Again, I believed them.
As each order got shipped, those bundles of dockets kept getting larger and larger. When the shipments didn’t reach, I started asking the courier guys to track it. When I told them the receiver’s name to track the consignment, they manually looked through 1300 dockets to find his name. With the volume of people to track, it was impossible for them to do it on their own. It took me a few days to realize this.
By then, the pressure from the third party was increasing. It was already a week after Diwali and we didn’t know what percentage of deliveries were done. The courier guys claimed that most of them had been done but not updated in their system because the scanned copy with the receiver’s signature only gets uploaded a few days later. Essentially, there was no way to get real-time information about the number of deliveries apart from calling each employee.
Out of desperation, that’s what we started doing. By then Gaurav had sent someone from his company to sit in my office. Two days later, he came himself too. They called their clients’ employees and I called mine. I knew I couldn’t do it alone, so my parents and a few people from our team started making calls too.
“Hey! Your company had ordered Diwali boxes from us, I just wanted to check if you have received yours?” We said it again and again and again. The clients had a reasonable request to know how many of their parcels were pending and this was the only way to find out.
Depending on the courier folks was useless.
Gaurav and I alternated between laughing at the situation and cursing at it. What had we gotten ourselves into. Or rather, what had I gotten them into?
In the mean time, the courier guys started blackmailing me to pay them. They said they would hold our remaining parcels if I didn’t pay, so I started clearing their dues in installments – even though we were doing their job of following up on each consignment.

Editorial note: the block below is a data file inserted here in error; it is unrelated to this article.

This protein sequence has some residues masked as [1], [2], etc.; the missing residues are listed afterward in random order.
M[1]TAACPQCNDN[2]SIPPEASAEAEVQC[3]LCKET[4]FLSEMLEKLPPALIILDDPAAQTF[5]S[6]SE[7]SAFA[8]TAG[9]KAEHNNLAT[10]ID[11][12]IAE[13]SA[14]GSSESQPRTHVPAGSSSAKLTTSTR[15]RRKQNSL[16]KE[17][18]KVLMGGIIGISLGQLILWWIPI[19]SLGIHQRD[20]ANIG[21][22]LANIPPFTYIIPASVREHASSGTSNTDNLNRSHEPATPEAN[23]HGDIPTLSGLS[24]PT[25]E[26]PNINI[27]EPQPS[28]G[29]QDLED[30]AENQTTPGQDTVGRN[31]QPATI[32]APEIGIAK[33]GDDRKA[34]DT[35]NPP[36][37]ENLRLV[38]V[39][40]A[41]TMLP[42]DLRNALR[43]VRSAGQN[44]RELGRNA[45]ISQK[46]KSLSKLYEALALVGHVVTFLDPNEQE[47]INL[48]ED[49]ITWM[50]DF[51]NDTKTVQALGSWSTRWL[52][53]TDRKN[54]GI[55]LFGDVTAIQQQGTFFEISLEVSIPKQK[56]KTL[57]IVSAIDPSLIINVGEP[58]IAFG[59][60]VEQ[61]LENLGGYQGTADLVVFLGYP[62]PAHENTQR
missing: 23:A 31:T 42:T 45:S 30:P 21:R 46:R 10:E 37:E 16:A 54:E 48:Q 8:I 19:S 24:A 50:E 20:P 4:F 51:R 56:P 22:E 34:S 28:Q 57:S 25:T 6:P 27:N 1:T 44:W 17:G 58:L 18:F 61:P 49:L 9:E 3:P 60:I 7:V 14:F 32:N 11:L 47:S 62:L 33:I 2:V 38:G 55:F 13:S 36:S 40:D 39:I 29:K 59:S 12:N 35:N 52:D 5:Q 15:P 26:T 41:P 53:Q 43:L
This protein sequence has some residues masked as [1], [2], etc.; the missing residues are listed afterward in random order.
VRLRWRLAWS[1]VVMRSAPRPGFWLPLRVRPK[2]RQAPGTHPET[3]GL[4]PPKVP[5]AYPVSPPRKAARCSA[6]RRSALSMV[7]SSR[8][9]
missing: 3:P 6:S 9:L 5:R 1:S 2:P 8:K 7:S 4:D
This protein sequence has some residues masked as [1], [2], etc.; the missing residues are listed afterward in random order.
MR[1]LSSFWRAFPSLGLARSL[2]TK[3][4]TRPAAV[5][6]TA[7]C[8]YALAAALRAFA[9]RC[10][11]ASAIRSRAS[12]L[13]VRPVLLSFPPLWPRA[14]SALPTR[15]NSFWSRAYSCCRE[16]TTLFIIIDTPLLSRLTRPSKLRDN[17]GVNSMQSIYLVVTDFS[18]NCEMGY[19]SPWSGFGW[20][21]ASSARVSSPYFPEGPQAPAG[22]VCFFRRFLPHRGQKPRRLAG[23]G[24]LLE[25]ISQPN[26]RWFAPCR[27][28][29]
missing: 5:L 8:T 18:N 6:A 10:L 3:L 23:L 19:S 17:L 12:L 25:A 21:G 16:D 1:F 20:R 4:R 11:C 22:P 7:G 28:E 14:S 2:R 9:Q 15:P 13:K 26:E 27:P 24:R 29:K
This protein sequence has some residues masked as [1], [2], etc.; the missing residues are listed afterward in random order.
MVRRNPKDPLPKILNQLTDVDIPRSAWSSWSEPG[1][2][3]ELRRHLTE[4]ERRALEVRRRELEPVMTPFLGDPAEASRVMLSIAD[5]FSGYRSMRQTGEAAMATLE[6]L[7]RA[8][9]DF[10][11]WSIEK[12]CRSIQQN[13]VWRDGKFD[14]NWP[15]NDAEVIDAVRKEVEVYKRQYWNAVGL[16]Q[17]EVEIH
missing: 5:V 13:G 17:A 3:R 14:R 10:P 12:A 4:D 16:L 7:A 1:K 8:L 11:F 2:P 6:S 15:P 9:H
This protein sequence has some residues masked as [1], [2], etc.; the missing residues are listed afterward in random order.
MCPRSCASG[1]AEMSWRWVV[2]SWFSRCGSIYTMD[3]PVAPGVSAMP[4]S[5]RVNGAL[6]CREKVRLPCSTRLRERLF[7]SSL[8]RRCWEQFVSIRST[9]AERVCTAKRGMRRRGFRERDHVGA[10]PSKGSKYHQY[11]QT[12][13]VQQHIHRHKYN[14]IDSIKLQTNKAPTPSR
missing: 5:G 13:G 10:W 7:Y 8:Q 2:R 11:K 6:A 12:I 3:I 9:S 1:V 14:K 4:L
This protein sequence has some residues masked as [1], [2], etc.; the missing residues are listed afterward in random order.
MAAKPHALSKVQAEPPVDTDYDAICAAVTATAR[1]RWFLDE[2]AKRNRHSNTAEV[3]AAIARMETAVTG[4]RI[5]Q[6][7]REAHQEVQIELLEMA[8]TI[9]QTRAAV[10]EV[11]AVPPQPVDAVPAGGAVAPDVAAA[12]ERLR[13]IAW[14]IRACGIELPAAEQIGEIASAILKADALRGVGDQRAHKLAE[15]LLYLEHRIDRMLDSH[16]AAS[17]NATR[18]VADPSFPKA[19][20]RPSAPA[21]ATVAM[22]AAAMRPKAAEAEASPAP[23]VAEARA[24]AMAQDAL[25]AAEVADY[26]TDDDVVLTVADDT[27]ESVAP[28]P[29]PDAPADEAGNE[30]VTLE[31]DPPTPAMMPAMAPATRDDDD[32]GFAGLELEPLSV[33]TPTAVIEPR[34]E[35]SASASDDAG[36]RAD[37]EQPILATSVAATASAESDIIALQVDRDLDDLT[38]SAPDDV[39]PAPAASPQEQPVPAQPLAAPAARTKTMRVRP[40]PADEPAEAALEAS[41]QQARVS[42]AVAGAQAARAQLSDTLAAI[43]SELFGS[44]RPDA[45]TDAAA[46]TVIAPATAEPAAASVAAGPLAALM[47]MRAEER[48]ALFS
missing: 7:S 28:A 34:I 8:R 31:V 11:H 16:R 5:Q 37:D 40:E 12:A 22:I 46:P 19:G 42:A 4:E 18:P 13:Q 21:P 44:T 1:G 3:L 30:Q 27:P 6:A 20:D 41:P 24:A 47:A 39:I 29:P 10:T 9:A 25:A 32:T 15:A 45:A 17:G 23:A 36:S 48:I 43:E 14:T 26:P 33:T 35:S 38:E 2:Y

After making a list of all the people who had not received their parcel, we started tracking it ourselves. We found the local branch numbers and Gaurav spoke in different local accents to each one to convince them to make the delivery faster. He even Gpaid a few of the delivery boys to get it done! We went to the post office to send the ones with remote addresses too. We got so into the courier system and their terminologies that he joked he’d open a logistics company and I agreed to be his first customer.
The situation was really not funny and initially I wasn’t happy with the fact that they were working out of our office. But truth be told, it would not have been possible without that. I needed people to help me solve this. As the days passed, we realized that some of the packages were just missing. There was either no docket with that name or the local branch said they never received it.
I had to send replacements for these missing parcels. There was no choice. This was an additional cost that I had not accounted for. The courier guys came diligently on the days on which they intended to force another installment out of me. They occasionally helped on the phone on other days. They tried to call the branches where they knew the franchise owner and could potentially use their influence. They still guaranteed that they’d get all the deliveries done and that the missing parcels would be returned. This time, I didn’t believe them.
Some packages were marked delivered with a signed copy from the recipient. So, we marked it delivered in our update to the client. The client came back to us, doubting our honesty – as the employees claimed they did not receive it. Then we found out these were fake signatures.